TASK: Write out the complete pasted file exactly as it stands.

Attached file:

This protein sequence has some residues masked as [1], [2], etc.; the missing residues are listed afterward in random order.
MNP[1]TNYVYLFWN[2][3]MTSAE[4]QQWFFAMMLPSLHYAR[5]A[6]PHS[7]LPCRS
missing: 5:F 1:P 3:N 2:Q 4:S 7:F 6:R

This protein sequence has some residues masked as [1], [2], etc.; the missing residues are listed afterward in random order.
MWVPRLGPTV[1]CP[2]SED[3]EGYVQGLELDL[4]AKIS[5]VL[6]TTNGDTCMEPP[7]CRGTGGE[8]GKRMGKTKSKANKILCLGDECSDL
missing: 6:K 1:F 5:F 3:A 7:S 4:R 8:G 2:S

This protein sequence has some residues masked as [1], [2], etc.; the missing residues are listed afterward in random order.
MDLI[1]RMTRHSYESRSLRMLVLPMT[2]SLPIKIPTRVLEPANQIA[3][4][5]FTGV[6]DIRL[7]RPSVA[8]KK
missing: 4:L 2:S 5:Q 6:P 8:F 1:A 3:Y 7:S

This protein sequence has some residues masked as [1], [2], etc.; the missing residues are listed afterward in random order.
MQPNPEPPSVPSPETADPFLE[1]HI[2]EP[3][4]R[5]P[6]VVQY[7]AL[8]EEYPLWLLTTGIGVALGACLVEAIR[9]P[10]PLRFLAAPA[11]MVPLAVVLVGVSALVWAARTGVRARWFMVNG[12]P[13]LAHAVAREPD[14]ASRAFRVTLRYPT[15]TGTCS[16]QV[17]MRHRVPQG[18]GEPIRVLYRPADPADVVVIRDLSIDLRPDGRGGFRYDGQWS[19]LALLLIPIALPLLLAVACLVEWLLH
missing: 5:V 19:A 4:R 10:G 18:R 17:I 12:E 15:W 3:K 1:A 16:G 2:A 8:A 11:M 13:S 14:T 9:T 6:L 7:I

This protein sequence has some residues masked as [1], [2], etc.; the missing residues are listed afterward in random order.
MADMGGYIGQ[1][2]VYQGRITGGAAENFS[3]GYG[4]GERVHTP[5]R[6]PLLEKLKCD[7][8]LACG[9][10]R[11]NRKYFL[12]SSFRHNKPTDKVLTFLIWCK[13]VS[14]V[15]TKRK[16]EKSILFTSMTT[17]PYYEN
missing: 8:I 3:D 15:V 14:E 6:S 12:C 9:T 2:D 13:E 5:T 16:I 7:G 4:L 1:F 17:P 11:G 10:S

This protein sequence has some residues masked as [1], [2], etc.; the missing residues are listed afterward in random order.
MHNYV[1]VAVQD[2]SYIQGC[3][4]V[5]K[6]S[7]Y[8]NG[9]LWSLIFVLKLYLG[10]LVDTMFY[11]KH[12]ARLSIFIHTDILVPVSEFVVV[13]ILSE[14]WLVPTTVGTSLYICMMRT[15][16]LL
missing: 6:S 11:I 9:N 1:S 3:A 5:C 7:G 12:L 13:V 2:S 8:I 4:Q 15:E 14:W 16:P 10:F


This protein sequence has some residues masked as [1], [2], etc.; the missing residues are listed afterward in random order.
MNP[1]TNYVYLFWN[2][3]MTSAE[4]QQWFFAMMLPSLHYAR[5]A[6]PHS[7]LPCRS
missing: 5:F 1:P 3:N 2:Q 4:S 7:F 6:R

This protein sequence has some residues masked as [1], [2], etc.; the missing residues are listed afterward in random order.
MWVPRLGPTV[1]CP[2]SED[3]EGYVQGLELDL[4]AKIS[5]VL[6]TTNGDTCMEPP[7]CRGTGGE[8]GKRMGKTKSKANKILCLGDECSDL
missing: 6:K 1:F 5:F 3:A 7:S 4:R 8:G 2:S

This protein sequence has some residues masked as [1], [2], etc.; the missing residues are listed afterward in random order.
MDLI[1]RMTRHSYESRSLRMLVLPMT[2]SLPIKIPTRVLEPANQIA[3][4][5]FTGV[6]DIRL[7]RPSVA[8]KK
missing: 4:L 2:S 5:Q 6:P 8:F 1:A 3:Y 7:S

This protein sequence has some residues masked as [1], [2], etc.; the missing residues are listed afterward in random order.
MQPNPEPPSVPSPETADPFLE[1]HI[2]EP[3][4]R[5]P[6]VVQY[7]AL[8]EEYPLWLLTTGIGVALGACLVEAIR[9]P[10]PLRFLAAPA[11]MVPLAVVLVGVSALVWAARTGVRARWFMVNG[12]P[13]LAHAVAREPD[14]ASRAFRVTLRYPT[15]TGTCS[16]QV[17]MRHRVPQG[18]GEPIRVLYRPADPADVVVIRDLSIDLRPDGRGGFRYDGQWS[19]LALLLIPIALPLLLAVACLVEWLLH
missing: 5:V 19:A 4:R 10:G 18:R 17:I 12:E 15:W 3:K 1:A 16:G 2:A 8:A 11:M 13:S 14:T 9:T 6:L 7:I

This protein sequence has some residues masked as [1], [2], etc.; the missing residues are listed afterward in random order.
MADMGGYIGQ[1][2]VYQGRITGGAAENFS[3]GYG[4]GERVHTP[5]R[6]PLLEKLKCD[7][8]LACG[9][10]R[11]NRKYFL[12]SSFRHNKPTDKVLTFLIWCK[13]VS[14]V[15]TKRK[16]EKSILFTSMTT[17]PYYEN
missing: 8:I 3:D 15:V 14:E 6:S 12:C 9:T 2:D 13:E 5:T 16:I 7:G 4:L 1:F 17:P 11:G 10:S

This protein sequence has some residues masked as [1], [2], etc.; the missing residues are listed afterward in random order.
MHNYV[1]VAVQD[2]SYIQGC[3][4]V[5]K[6]S[7]Y[8]NG[9]LWSLIFVLKLYLG[10]LVDTMFY[11]KH[12]ARLSIFIHTDILVPVSEFVVV[13]ILSE[14]WLVPTTVGTSLYICMMRT[15][16]LL
missing: 6:S 11:I 9:N 1:S 3:A 5:C 7:G 12:L 13:V 2:S 8:I 4:Q 15:E 14:W 16:P 10:F